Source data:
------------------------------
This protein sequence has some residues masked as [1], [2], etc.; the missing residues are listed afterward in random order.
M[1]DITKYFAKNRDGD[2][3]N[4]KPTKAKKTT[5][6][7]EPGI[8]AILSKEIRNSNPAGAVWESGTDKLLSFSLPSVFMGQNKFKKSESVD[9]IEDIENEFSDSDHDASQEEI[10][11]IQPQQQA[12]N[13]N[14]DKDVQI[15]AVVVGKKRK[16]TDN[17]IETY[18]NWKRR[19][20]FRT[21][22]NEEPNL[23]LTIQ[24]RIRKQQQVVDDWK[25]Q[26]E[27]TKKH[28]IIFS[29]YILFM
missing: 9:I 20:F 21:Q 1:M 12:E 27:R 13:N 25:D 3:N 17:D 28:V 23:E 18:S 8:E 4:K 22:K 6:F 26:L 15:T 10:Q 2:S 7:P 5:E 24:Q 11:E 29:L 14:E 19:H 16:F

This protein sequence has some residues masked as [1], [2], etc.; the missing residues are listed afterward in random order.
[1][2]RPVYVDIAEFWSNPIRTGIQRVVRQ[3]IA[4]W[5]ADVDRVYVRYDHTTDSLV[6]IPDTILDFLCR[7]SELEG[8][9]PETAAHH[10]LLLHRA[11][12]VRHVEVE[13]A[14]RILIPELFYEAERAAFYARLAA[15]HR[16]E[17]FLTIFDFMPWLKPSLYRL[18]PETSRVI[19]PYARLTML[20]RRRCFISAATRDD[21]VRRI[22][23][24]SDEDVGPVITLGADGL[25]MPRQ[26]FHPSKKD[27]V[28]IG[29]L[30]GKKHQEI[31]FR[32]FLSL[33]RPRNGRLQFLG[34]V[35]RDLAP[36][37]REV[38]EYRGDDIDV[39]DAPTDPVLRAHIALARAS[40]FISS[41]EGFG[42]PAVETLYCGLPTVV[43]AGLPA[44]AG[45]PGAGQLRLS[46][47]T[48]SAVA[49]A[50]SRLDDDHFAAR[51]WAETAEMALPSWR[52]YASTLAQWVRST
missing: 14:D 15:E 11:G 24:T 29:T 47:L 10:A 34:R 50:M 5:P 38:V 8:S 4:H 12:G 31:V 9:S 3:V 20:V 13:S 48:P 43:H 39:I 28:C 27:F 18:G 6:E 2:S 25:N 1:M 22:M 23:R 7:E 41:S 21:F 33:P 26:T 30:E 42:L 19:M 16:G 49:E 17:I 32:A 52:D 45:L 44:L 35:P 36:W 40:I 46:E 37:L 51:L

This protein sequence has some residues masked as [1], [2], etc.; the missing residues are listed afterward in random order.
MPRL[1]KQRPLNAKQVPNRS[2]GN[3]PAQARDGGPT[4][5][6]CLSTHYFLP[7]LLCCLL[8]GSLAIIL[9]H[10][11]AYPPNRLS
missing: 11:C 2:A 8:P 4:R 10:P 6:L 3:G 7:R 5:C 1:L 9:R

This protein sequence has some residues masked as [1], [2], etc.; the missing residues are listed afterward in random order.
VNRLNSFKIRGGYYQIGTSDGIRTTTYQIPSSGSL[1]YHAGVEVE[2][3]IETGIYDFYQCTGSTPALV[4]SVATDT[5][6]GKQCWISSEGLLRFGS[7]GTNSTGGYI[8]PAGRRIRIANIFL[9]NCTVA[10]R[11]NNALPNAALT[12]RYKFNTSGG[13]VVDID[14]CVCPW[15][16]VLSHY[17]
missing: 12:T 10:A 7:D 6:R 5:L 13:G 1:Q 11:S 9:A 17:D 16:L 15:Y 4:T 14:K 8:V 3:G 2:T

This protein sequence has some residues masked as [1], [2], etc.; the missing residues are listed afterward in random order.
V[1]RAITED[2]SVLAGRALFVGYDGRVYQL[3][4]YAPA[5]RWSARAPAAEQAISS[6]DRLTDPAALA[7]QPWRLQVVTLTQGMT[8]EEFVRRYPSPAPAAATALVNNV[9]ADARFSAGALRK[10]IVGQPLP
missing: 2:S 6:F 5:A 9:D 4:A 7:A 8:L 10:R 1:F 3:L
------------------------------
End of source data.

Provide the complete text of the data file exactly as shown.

This protein sequence has some residues masked as [1], [2], etc.; the missing residues are listed afterward in random order.
M[1]DITKYFAKNRDGD[2][3]N[4]KPTKAKKTT[5][6][7]EPGI[8]AILSKEIRNSNPAGAVWESGTDKLLSFSLPSVFMGQNKFKKSESVD[9]IEDIENEFSDSDHDASQEEI[10][11]IQPQQQA[12]N[13]N[14]DKDVQI[15]AVVVGKKRK[16]TDN[17]IETY[18]NWKRR[19][20]FRT[21][22]NEEPNL[23]LTIQ[24]RIRKQQQVVDDWK[25]Q[26]E[27]TKKH[28]IIFS[29]YILFM
missing: 9:I 20:F 21:Q 1:M 12:E 27:R 13:N 25:D 3:N 17:D 28:V 23:E 18:S 8:E 4:K 22:K 6:F 26:L 15:T 10:Q 2:S 7:P 5:E 24:Q 11:E 29:L 14:E 19:H 16:F

This protein sequence has some residues masked as [1], [2], etc.; the missing residues are listed afterward in random order.
[1][2]RPVYVDIAEFWSNPIRTGIQRVVRQ[3]IA[4]W[5]ADVDRVYVRYDHTTDSLV[6]IPDTILDFLCR[7]SELEG[8][9]PETAAHH[10]LLLHRA[11][12]VRHVEVE[13]A[14]RILIPELFYEAERAAFYARLAA[15]HR[16]E[17]FLTIFDFMPWLKPSLYRL[18]PETSRVI[19]PYARLTML[20]RRRCFISAATRDD[21]VRRI[22][23][24]SDEDVGPVITLGADGL[25]MPRQ[26]FHPSKKD[27]V[28]IG[29]L[30]GKKHQEI[31]FR[32]FLSL[33]RPRNGRLQFLG[34]V[35]RDLAP[36][37]REV[38]EYRGDDIDV[39]DAPTDPVLRAHIALARAS[40]FISS[41]EGFG[42]PAVETLYCGLPTVV[43]AGLPA[44]AG[45]PGAGQLRLS[46][47]T[48]SAVA[49]A[50]SRLDDDHFAAR[51]WAETAEMALPSWR[52]YASTLAQWVRST
missing: 14:D 15:E 11:G 24:T 29:T 47:L 10:A 34:R 50:M 5:P 38:V 8:S 4:H 12:G 31:V 9:S 3:V 20:V 13:S 48:P 43:H 39:I 28:C 27:F 18:G 6:E 2:S 25:N 1:M 22:M 23:R 7:E 41:S 21:F 33:P 26:T 30:E 42:L 19:M 16:G 49:E 17:I 32:A 52:D 45:L 44:L 35:P 36:W 40:I 46:E 37:L 51:L

This protein sequence has some residues masked as [1], [2], etc.; the missing residues are listed afterward in random order.
MPRL[1]KQRPLNAKQVPNRS[2]GN[3]PAQARDGGPT[4][5][6]CLSTHYFLP[7]LLCCLL[8]GSLAIIL[9]H[10][11]AYPPNRLS
missing: 11:C 2:A 8:P 4:R 10:P 6:L 3:G 7:R 5:C 1:L 9:R

This protein sequence has some residues masked as [1], [2], etc.; the missing residues are listed afterward in random order.
VNRLNSFKIRGGYYQIGTSDGIRTTTYQIPSSGSL[1]YHAGVEVE[2][3]IETGIYDFYQCTGSTPALV[4]SVATDT[5][6]GKQCWISSEGLLRFGS[7]GTNSTGGYI[8]PAGRRIRIANIFL[9]NCTVA[10]R[11]NNALPNAALT[12]RYKFNTSGG[13]VVDID[14]CVCPW[15][16]VLSHY[17]
missing: 12:T 10:A 7:D 6:R 5:L 13:G 1:Q 11:S 9:A 17:D 16:L 15:Y 4:T 14:K 8:V 3:G 2:T

This protein sequence has some residues masked as [1], [2], etc.; the missing residues are listed afterward in random order.
V[1]RAITED[2]SVLAGRALFVGYDGRVYQL[3][4]YAPA[5]RWSARAPAAEQAISS[6]DRLTDPAALA[7]QPWRLQVVTLTQGMT[8]EEFVRRYPSPAPAAATALVNNV[9]ADARFSAGALRK[10]IVGQPLP
missing: 2:S 6:F 5:A 9:D 4:A 7:A 8:L 10:R 1:F 3:L